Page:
Page by Page Books
Read Books Online, for Free
The Texan Scouts Joseph A. Altsheler

The Captives

Page 5 of 10

Table Of Contents: The Texan Scouts

Previous Page

Next Page

Previous Chapter

Next Chapter

More Books

The two sentinels who did not sleep were together on the south side of the glade. Evidently they wished the company of each other. They were now some distance from the dark little shed toward which the Panther was leading his comrades, and their whole energies were absorbed in an attempt to light two cigarritos, which would soothe and strengthen them as they kept their rainy and useless watch.

The three completed the segment of the circle and reached the little shed which had become such an object of importance to the Panther.

"Don't you see?" said the Panther, his grim joy showing in his tone.

They saw, and they shared his satisfaction. The Mexicans had stacked their rifles and muskets under the shed, where they would be protected from the rain.

"It's queer what foolish things men do in war," said Obed. "Whom the gods would destroy they first deprive of the sense of danger. They do not dream that Richard, meaning the Panther, is in the chaparral."

"If we approach this shed from the rear the sentinels, even if they look, will not be able to see us," said the Panther. "By the great horn spoon, what an opportunity! I can hardly keep from roarin' an' ravin' about it. Now, boys, we'll take away their guns, swift an' quiet."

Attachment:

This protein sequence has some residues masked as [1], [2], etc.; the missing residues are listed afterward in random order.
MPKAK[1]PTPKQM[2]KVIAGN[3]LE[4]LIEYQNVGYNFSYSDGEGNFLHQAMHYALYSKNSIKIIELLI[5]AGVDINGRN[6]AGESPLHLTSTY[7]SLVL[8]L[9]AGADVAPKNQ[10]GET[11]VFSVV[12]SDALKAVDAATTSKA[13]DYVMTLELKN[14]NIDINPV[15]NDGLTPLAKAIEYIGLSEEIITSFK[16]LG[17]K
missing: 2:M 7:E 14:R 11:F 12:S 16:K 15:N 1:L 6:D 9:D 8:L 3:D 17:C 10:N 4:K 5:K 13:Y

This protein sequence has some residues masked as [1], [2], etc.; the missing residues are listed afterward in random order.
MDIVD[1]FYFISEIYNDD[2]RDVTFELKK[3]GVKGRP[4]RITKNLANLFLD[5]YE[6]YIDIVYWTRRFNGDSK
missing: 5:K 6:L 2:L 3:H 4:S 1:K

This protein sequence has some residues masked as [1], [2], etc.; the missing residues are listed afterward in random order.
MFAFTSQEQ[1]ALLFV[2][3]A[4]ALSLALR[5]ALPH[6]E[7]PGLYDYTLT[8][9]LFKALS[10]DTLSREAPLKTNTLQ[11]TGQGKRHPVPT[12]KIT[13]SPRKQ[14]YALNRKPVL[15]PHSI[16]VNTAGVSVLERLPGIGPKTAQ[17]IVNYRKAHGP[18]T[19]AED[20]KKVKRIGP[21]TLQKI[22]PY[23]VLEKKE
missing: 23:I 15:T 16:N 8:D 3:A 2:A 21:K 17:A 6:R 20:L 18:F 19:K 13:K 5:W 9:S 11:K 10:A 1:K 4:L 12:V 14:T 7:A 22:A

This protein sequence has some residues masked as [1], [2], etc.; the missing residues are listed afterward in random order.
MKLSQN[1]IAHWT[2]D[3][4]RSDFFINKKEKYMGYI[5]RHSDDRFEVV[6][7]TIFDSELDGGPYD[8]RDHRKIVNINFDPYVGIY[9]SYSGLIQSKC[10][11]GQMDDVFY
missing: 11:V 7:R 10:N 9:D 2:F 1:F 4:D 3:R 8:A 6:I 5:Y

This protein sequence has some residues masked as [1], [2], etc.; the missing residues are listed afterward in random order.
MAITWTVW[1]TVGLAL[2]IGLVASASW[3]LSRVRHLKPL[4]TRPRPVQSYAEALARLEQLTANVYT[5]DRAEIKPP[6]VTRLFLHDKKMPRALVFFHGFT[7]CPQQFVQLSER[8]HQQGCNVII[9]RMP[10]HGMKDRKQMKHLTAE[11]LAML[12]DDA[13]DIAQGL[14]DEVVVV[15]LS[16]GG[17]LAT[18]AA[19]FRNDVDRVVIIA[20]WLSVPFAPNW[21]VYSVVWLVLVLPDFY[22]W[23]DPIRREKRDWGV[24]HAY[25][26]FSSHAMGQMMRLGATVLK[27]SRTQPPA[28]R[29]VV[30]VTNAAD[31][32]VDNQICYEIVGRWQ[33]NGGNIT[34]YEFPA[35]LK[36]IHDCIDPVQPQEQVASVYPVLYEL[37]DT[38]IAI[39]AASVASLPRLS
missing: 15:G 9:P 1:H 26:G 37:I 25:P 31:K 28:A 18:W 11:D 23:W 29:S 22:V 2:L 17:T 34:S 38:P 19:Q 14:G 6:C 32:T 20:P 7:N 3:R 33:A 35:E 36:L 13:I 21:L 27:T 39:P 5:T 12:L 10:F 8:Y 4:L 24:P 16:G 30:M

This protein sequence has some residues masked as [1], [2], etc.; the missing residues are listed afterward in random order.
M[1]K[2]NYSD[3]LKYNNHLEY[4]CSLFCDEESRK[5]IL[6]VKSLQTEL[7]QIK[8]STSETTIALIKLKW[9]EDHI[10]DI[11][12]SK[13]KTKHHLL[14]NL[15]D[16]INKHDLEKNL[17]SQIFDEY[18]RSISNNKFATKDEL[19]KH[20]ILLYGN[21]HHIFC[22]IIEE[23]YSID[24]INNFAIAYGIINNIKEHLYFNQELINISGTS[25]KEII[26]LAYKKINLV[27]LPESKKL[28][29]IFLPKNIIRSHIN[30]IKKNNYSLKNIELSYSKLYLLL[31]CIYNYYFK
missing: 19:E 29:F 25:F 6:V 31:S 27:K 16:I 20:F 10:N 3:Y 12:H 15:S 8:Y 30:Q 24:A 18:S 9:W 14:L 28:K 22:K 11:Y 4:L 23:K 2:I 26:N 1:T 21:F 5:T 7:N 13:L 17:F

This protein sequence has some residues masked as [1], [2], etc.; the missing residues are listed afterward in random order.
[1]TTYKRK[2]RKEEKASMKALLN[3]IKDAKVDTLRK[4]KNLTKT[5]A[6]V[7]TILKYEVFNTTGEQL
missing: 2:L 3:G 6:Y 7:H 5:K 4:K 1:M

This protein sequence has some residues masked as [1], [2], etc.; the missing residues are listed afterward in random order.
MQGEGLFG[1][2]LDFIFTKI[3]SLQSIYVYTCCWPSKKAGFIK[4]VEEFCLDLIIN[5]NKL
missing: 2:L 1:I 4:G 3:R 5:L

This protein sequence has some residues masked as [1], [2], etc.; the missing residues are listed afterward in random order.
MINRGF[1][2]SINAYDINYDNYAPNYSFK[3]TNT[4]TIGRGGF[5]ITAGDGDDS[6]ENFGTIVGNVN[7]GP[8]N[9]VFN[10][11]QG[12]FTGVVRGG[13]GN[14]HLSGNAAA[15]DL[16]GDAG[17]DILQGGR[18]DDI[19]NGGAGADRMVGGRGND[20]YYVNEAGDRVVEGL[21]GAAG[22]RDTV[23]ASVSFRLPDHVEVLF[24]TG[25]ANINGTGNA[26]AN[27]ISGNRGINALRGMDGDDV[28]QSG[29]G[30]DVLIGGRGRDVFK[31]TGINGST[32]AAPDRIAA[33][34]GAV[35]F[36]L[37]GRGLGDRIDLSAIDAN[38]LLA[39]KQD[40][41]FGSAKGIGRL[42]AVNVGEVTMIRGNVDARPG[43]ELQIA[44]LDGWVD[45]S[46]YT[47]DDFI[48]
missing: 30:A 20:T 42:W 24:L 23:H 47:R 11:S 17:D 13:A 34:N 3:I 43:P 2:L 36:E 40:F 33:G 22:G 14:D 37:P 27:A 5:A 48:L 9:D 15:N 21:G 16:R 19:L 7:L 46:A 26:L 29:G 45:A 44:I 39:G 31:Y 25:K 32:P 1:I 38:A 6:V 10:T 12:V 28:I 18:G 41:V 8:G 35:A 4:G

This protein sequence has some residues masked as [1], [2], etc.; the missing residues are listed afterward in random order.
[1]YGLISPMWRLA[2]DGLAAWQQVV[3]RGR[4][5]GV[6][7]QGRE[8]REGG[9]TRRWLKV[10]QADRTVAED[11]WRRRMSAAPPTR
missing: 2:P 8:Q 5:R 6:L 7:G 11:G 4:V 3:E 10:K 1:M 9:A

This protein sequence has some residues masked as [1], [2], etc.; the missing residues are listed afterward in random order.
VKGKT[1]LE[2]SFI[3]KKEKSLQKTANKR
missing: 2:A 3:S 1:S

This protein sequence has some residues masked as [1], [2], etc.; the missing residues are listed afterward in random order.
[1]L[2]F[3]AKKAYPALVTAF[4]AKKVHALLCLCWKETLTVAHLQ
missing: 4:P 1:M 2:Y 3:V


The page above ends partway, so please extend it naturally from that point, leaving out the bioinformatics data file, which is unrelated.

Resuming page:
A few trips apiece and all the rifles and muskets with their ammunition were carried deep into the chaparral, where Obed, gladly sacrificing his own comfort, covered them against the rain with his serape. Not a sign had come meanwhile from the two sentinels on the far side of the camp. Ned once or twice saw the lighted ends of their cigarritos glowing like sparks in the darkness, but the outlines of the men's figures were very dusky.

Tired of reading? Add this page to your Bookmarks or Favorites and finish it later.

"An' now for the riskiest part of our job, the one that counts the most," said the Panther, "the one that will make everything else a failure if it falls through. We've got to secure the prisoners."

The captives were lying under the boughs of some trees about twenty yards from the spot where the fire had been built. The pitiless rain had beaten upon them, but as far as Ned could judge they had gone to sleep, doubtless through sheer exhaustion. The Panther's plan of action was swift and comprehensive.

"Boys," he said, "I'm the best shot of us three. I don't say it in any spirit of boastin', 'cause I've pulled trigger about every day for thirty years, an' more'n once a hundred times in one day. Now you two give me your rifles and I'll set here in the edge of the bushes, then you go ahead as silent as you can an' cut the prisoners loose. If there's an alarm I'll open fire with the three rifles and cover the escape."

Handing the rifles to the Panther, the two slipped forward. It was a grateful task to Ned. Again his heart swelled with wrath as he saw the dark figures of the bound men lying on the ground in the rain. He remembered the one who was youthful of face like himself and he sought him. As he approached he made out a figure lying in a strained position, and he was sure that it was the captive lad. A yard or two more and he knew absolutely. He touched the boy on the shoulder, whispered in his ear that it was a friend, and, with one sweep of his knife, released his arms.

Page 5 of 10 Previous Page   Next Page
Who's On Your Reading List?
Read Classic Books Online for Free at
Page by Page Books.TM
The Texan Scouts
Joseph A. Altsheler

Home | More Books | About Us | Copyright 2005